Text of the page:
We appreciate that AMD made it possible for us to update World of Warcraft: Shadowlands to include their FidelityFX Combined Adaptive Compute Ambient Occlusion (CACAO), a new implementation of screen-space ambient occlusion. This is an effect used in World of Warcraft to improve graphical fidelity. Here’s a bit of a deep dive into what CACAO is, why it was integrated into World of Warcraft: Shadowlands, and what was gained by doing so.
What is AO?
Ambient Occlusion (AO) is the concept in graphics where the overall lightness affecting a surface in an environment is diminished by the presence of other nearby surfaces. Those other surfaces block, or occlude, some of the non-directional scattered light in the scene from reaching the affected surface.
Think about a car on the highway on a sunny morning. The car would have both a shadow – a sharp outline of the silhouette of the car cast opposite the direction of the sun – and a softly shaded area on the road underneath, more-or-less centered on the car. On a very overcast day, the car may not have much of a shadow, but the shaded area underneath would still be apparent.
AO mimics the shading effect under the car which is not its direct shadow. Subjectively, AO adds subtle visual cues about the proximity of surfaces in the scene while making the resulting image appear less flat.
Switching to CACAO
FidelityFX CACAO is an AO technique like the one used in Battle for Azeroth, with optimizations, and it’s implemented in compute. The hope here is that by switching to this new implementation, players would get the same look with a smaller performance cost. CACAO also adds a new reduced-resolution operating mode, which promised a much slimmer performance profile with minimal degradation to visual quality. By being entirely implemented in compute, CACAO can be offloaded onto the compute queue, to run in parallel with graphics, although that has not yet been taken advantage of for Shadowlands.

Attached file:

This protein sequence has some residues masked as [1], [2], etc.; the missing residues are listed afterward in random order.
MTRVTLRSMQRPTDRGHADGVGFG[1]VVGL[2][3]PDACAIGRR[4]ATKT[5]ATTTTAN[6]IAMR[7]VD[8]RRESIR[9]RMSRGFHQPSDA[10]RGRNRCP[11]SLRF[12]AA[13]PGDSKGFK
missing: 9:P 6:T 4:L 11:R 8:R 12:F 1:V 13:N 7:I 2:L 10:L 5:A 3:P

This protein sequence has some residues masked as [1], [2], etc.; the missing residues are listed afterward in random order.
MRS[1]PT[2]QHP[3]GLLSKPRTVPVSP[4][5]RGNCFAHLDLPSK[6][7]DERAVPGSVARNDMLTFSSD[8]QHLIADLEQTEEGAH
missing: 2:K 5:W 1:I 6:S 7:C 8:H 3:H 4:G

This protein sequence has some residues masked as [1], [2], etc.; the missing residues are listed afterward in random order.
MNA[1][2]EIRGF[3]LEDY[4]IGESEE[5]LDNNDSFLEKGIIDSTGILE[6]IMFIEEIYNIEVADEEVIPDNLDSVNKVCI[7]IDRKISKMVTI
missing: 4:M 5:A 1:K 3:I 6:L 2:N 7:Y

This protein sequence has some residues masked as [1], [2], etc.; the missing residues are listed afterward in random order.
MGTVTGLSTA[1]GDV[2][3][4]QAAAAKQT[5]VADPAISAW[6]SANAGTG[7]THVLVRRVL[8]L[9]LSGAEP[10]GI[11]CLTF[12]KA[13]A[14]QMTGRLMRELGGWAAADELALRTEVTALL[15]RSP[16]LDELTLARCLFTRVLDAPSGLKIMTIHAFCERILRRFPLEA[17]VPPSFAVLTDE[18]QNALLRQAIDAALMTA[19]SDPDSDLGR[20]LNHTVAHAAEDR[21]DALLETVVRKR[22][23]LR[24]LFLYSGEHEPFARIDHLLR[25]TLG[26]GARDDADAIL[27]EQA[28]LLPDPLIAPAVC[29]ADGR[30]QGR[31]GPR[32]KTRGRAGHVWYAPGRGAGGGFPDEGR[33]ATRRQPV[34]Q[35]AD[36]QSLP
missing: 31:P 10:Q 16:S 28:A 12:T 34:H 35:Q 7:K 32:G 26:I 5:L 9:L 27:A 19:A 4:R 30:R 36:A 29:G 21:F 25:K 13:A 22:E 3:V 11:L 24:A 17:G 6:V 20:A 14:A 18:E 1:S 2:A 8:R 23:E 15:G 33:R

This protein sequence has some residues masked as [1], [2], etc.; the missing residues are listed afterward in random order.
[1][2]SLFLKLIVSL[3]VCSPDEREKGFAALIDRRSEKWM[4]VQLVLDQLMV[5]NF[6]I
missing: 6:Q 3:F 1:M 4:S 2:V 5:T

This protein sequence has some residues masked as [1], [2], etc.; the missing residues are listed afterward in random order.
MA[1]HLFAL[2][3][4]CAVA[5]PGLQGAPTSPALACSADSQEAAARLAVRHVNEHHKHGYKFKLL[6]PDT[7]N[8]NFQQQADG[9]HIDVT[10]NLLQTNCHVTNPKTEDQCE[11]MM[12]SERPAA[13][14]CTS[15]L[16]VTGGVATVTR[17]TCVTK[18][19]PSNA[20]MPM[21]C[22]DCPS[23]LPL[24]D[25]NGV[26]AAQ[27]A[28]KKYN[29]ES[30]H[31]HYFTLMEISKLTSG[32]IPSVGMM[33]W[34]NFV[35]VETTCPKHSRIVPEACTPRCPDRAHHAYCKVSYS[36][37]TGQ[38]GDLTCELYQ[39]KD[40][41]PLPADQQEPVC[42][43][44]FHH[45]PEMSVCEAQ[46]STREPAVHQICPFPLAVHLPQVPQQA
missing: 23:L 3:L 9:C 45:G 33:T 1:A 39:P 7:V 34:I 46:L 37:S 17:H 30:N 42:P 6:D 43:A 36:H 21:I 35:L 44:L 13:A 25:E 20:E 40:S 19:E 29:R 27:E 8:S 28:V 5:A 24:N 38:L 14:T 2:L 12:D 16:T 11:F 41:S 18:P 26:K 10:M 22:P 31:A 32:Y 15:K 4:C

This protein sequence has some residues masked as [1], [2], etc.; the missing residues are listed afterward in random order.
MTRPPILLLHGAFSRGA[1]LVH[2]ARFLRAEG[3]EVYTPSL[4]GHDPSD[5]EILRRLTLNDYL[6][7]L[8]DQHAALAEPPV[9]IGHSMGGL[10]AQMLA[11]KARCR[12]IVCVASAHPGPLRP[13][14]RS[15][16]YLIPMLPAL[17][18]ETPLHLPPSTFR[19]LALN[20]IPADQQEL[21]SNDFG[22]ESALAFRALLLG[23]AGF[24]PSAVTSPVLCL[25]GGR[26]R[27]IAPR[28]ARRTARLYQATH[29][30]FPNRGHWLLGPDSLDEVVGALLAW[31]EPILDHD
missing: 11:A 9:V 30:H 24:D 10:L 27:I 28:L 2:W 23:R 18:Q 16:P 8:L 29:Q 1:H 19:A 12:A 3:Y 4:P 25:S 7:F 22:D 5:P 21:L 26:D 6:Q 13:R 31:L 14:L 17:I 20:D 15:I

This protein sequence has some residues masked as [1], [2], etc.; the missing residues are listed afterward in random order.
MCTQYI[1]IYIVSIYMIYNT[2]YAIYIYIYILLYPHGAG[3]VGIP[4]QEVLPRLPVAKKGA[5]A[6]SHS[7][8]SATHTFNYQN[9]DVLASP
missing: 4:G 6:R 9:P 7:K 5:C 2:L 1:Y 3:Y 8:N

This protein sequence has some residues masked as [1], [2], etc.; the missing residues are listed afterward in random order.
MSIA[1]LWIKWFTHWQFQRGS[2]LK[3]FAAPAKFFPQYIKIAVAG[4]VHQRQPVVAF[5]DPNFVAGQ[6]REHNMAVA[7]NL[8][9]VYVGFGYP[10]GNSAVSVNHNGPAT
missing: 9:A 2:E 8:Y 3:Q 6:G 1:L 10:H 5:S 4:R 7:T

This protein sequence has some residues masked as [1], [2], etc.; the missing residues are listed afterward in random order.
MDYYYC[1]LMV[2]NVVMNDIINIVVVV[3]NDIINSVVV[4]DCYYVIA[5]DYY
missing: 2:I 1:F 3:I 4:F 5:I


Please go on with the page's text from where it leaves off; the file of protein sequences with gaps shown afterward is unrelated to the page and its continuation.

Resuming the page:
Steps to Get There
Integrating FidelityFX CACAO into World of Warcraft went smoothly; the overall technique is so similar to the previous AO that it could easily be dropped in as a replacement, consuming the same inputs to produce similar output. As a source code distribution, CACAO includes support out-of-the-box for DirectX 12 and Vulkan APIs. Since WoW targets DirectX 11 and 12 on Windows and Metal API on MacOS, there was a modest porting effort involved to get the technique working through the API abstraction layer for tasks such as resource management and command list construction.
Fortunately, since WoW’s shader programs are (mostly) written in HLSL, very few changes were needed to the DirectX 12 version of the CACAO shaders, where most of the logic that implements the technique is.
FidelityFX CACAO in full-resolution mode produces results that are visually indistinguishable from our previous implementation and yields a modest performance improvement on most graphics cards, especially newer architectures with more mature compute capabilities. On most systems, however, we’ve elected to apply the reduced-resolution mode, which produces results that are nearly as good with a substantial improvement in performance across all compatible devices.